It’s common now to brush off legislative proposals to address serious societal issues by saying government can’t solve all problems.
Gov. Matt Bevin just did it when asked about the disturbing increase of gun deaths in Louisville and Lexington.
“You have a cultural problem, you have a spiritual problem, you have an economic problem,” he said. “People who want to pretend it’s something that can be legislated, some more government rules are going to fix this, are delusional.”
Let’s leave aside the fact that Bevin is happy to use the government to intervene in other areas, the truth is he is just wrong about what government can do. Government can solve some problems and, more importantly, it can help individuals and communities as they try to solve problems.
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Examples abound: automobile deaths were rampant before a range of government interventions steered us toward safer vehicles and more competent drivers. The long arm of the government, prodded by concerned citizens, enforced innovations such as seat belts, air bags, padded dashboards and shatterproof glass.
But, as the saying goes, cars alone don’t kill people, it takes a person driving a car to do that job. And, there too, government has imposed life-saving rules. Alcohol-influenced traffic deaths have shrunk since the legal limits for blood alcohol content were lowered and enforcement increased. Fewer young people die or kill others in car wrecks, thanks to licensing laws that require new drivers to graduate through several qualifying steps. We require periodic relicensing and take licenses away from people deemed unable to operate a vehicle safely.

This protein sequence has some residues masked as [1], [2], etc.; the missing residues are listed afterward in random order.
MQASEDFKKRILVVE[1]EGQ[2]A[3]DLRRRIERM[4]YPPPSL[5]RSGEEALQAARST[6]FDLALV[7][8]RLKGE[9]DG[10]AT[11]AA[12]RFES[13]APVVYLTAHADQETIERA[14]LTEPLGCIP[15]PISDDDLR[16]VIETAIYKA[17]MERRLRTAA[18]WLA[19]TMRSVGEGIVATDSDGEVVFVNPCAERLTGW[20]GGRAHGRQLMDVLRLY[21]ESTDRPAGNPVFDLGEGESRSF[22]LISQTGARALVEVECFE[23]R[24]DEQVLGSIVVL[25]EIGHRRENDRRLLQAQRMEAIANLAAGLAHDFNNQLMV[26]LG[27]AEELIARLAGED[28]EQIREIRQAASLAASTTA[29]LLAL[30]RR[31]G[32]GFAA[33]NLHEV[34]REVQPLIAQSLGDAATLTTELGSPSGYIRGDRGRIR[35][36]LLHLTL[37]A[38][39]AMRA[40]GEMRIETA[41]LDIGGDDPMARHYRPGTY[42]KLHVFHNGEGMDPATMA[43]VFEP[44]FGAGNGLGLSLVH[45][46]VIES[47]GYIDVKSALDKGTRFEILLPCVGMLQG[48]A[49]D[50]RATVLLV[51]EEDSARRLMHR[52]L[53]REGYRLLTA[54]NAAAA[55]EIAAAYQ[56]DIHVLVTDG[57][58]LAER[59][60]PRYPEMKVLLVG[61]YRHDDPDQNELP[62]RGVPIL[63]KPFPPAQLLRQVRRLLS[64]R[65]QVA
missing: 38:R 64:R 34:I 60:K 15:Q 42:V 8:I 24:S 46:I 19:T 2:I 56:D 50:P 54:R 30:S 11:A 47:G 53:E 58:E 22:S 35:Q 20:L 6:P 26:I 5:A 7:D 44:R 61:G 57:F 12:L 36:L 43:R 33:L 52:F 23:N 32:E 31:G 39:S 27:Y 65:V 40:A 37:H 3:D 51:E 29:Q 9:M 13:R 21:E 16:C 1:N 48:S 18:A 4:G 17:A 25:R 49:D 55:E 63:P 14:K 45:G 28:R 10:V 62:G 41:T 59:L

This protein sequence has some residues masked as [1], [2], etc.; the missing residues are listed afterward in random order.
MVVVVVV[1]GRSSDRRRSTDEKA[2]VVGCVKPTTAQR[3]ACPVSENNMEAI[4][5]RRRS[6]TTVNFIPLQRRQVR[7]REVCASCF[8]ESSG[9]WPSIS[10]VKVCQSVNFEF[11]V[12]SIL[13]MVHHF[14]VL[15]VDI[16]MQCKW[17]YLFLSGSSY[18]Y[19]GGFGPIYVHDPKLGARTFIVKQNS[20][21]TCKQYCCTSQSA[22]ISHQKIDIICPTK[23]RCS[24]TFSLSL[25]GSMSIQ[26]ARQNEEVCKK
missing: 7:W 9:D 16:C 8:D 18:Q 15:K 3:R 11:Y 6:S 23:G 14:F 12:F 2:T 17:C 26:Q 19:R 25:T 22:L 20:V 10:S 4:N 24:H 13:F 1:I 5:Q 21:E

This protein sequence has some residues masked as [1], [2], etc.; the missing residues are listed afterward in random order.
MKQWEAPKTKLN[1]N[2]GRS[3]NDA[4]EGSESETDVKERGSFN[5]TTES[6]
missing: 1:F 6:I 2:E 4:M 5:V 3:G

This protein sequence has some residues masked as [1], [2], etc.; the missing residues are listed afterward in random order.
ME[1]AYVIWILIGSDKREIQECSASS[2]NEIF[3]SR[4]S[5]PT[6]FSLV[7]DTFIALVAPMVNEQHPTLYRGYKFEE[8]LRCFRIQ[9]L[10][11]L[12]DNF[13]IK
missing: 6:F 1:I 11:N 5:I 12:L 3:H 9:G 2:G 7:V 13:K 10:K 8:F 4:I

All this and cars are only made to get us from one place to another.
Guns, on the other hand, are designed to kill or grievously injure people and animals.
It’s true, as Bevin suggests, that deep societal ills are tied to the uptick of gun violence in Lexington and Louisville. But the numbers suggest those ills aren’t found only in the urban centers. All of Kentucky has a problem with gun deaths. In 2014 the rate of gun deaths for the entire state was a third higher than in the nation as a whole: 13.8 per 100,000 population compared to 10.2 for the nation. Notably, that comparison grew worse from 2013, when it was 13.7 per 100,000 population in Kentucky compared to 10.4 nationally.
Bevin turned the problem back to the affected communities. “It’s going to take a community that does some serious soul-searching and asks itself the hard questions. It takes ownership and heals itself from within,” he said.
That’s just what Mayor Greg Fischer in Louisville and Sen. Reggie Thomas, D-Lexington are suggesting. Thomas has prefiled a bill that would allow Louisville and Lexington to enact gun control legislation for their own communities.
If Bevin is dead-set against the state taking action to reduce gun deaths in its cities then he should at least support local efforts to, as he says, heal “from within.”